Nevertheless, Fairy Fairfield has an impressive magic trick when she tests the testy and refractory Prince Pierre, who she confronts at the gates of Chateau Briande, disguised as Mrs Mysterious Old Lady, begging shelter, then offering him a mystical rose.  When he refuses, she waves the magic wand to transform him into The Beast, from which form he can only be released by love.  Rest assured that, in true panto fashion, the melodrama of this transmogrification is not underdone.

Belle’s widowed father is Professor Potage, an inventor and the local baker.  We never see the inventions, but the bakery appears as patisserie that he delivers to the Chateau, only to be incarcerated by the Prince, now The Beast, who wants nobody to know of his disfigured appearance.   However, when Belle appears at the Chateau, looking for Dad, The Beast is captivated by her, and accepts her sacrifice to be a hostage in her father’s stead.

Derek Griffiths portrays Professor Potage as a good-hearted and lovable eccentric.  Griffiths is a very well-known and prolific television actor, an award-winning composer, and lauded Shakespearean actor, but ranging over many genres of the drama, now effortlessly including panto. 

On the rooftops of the Chateau, Dick & Dom encourage each other in song to “Always Look on the Bright Side” of their imprisonment, whilst elsewhere Belle is bending a sympathetic ear to The Beast, who explains their confinement.  “I don’t want the world to see me, for I know they wouldn’t understand”.   The Beast’s wooing of Belle is not repulsed, and their growing mutual tenderness was actually quite moving, an emotion not normally associated with panto.  He attributes his previous bad-natured rejection of humanity to his boyhood grief, as a result of the death of his parents at a young age.  (This detail of the story never seems to ring true, but then again it smacks of the nature of a certain modern real-life Prince.) 

Bourbon’s jealousy gives him an excuse to usurp the Prince, under the guise of rescuing Belle from The Beast; cue lots of pyrotechnics and stage fighting (directed by Lisa Connell) and the Baddy’s come-uppance.  

Naturally, Belle’s love for The Beast is redemptive and her kiss leads to another melodramatic transformation, reversing the evil and transmuting the base Beast into the golden Prince.  Acting the Prince-Beast is a difficult job, the emotional and physical journey from bitter young man, to remorseful beast, and then to the redeemed humane bridegroom.   Danny Whitehead, an accomplished music theatre performer, tackles the task adroitly.  Plus he looks the part, his sparkling blue eyes and blond hair complementing the looks of Alice Oberg’s Belle.  Incidentally I thought our Belle in wedding dress rather resembled the young Queen Victoria in hers.  Maybe that’s what they mean when they say she rang a Belle! (Sorry for that one.)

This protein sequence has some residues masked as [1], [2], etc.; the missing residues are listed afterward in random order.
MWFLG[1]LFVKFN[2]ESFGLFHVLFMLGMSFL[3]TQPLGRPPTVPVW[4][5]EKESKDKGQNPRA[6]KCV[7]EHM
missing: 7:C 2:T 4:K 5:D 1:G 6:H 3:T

All the best pantomimes have lots of music, song and dance, and this one has them all.  Musical Director, Daniel Dibdin takes the keyboard and Mike Osborne has a busy time on drums and miscellaneous panto percussion.   All the cast sing and dance with gusto, but the heavy-lifting fell to the Ensemble comprising Ayodele and Clayton, joined by Caitlin Gudaitis and Daniel Teague.  Choreographer Graeme Pickering makes exciting and attractive use of the Ashcroft Theatre’s stage. 

The expected pantomime routines, eagerly awaited by the audience ready for their bit, are there, including If I Were Not with Prince Pierre, a shameless excuse for slapstick.  Lots of “oh, no-yes, it is-isn’t”s and “behind you”s and the children’s cue is “Bogies”, Dick & Dom’s catchword.  I did pass on the proffered Bogies tee-shirt, but that didn’t have one in my size.  Dick & Dom (Richard McCourt and Dominic Wood) propel the audience interaction.  They are multi-BAFTA winning performers and more than active on the live stage, but are completely at home with panto.  Six years ago they starred in Birmingham in a production of Cinderella, thought to be the world’s biggest ever pantomime. 

A post-Freudian discourse?  Who knows?   Director Stacey Haynes knows pantomime though.  Her Beauty and the Beast is that knock-about family fun, but with music, magic and multifarious malarkey thrown in.  Take the children, but leave the socio-pyschobablists at home.

Mark Aspen, December 2021

Photography by Paul Clapp at Limelight Studios